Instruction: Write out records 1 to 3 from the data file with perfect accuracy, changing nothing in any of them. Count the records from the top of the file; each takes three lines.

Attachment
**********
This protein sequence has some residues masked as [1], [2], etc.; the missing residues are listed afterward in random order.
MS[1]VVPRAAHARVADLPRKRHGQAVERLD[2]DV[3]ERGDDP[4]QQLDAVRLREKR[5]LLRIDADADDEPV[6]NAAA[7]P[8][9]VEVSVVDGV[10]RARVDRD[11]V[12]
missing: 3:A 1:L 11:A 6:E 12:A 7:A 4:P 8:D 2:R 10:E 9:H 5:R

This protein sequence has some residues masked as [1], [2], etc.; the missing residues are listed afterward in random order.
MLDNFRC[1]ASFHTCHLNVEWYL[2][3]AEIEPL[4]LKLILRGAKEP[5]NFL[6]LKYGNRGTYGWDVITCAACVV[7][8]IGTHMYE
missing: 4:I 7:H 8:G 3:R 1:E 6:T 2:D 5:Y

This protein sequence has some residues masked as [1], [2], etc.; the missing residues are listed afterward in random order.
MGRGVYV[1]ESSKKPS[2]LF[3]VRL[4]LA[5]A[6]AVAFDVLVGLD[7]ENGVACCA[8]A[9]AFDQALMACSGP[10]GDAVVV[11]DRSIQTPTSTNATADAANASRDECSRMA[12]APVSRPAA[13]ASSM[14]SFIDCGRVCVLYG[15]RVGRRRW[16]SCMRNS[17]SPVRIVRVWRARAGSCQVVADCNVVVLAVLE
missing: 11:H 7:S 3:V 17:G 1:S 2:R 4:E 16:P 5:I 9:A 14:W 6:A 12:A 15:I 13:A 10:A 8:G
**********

This protein sequence has some residues masked as [1], [2], etc.; the missing residues are listed afterward in random order.
MS[1]VVPRAAHARVADLPRKRHGQAVERLD[2]DV[3]ERGDDP[4]QQLDAVRLREKR[5]LLRIDADADDEPV[6]NAAA[7]P[8][9]VEVSVVDGV[10]RARVDRD[11]V[12]
missing: 3:A 1:L 11:A 6:E 12:A 7:A 4:P 8:D 2:R 10:E 9:H 5:R

This protein sequence has some residues masked as [1], [2], etc.; the missing residues are listed afterward in random order.
MLDNFRC[1]ASFHTCHLNVEWYL[2][3]AEIEPL[4]LKLILRGAKEP[5]NFL[6]LKYGNRGTYGWDVITCAACVV[7][8]IGTHMYE
missing: 4:I 7:H 8:G 3:R 1:E 6:T 2:D 5:Y

This protein sequence has some residues masked as [1], [2], etc.; the missing residues are listed afterward in random order.
MGRGVYV[1]ESSKKPS[2]LF[3]VRL[4]LA[5]A[6]AVAFDVLVGLD[7]ENGVACCA[8]A[9]AFDQALMACSGP[10]GDAVVV[11]DRSIQTPTSTNATADAANASRDECSRMA[12]APVSRPAA[13]ASSM[14]SFIDCGRVCVLYG[15]RVGRRRW[16]SCMRNS[17]SPVRIVRVWRARAGSCQVVADCNVVVLAVLE
missing: 11:H 7:S 3:V 17:G 1:S 2:R 4:E 16:P 5:I 9:A 14:W 6:A 12:A 15:I 13:A 10:A 8:G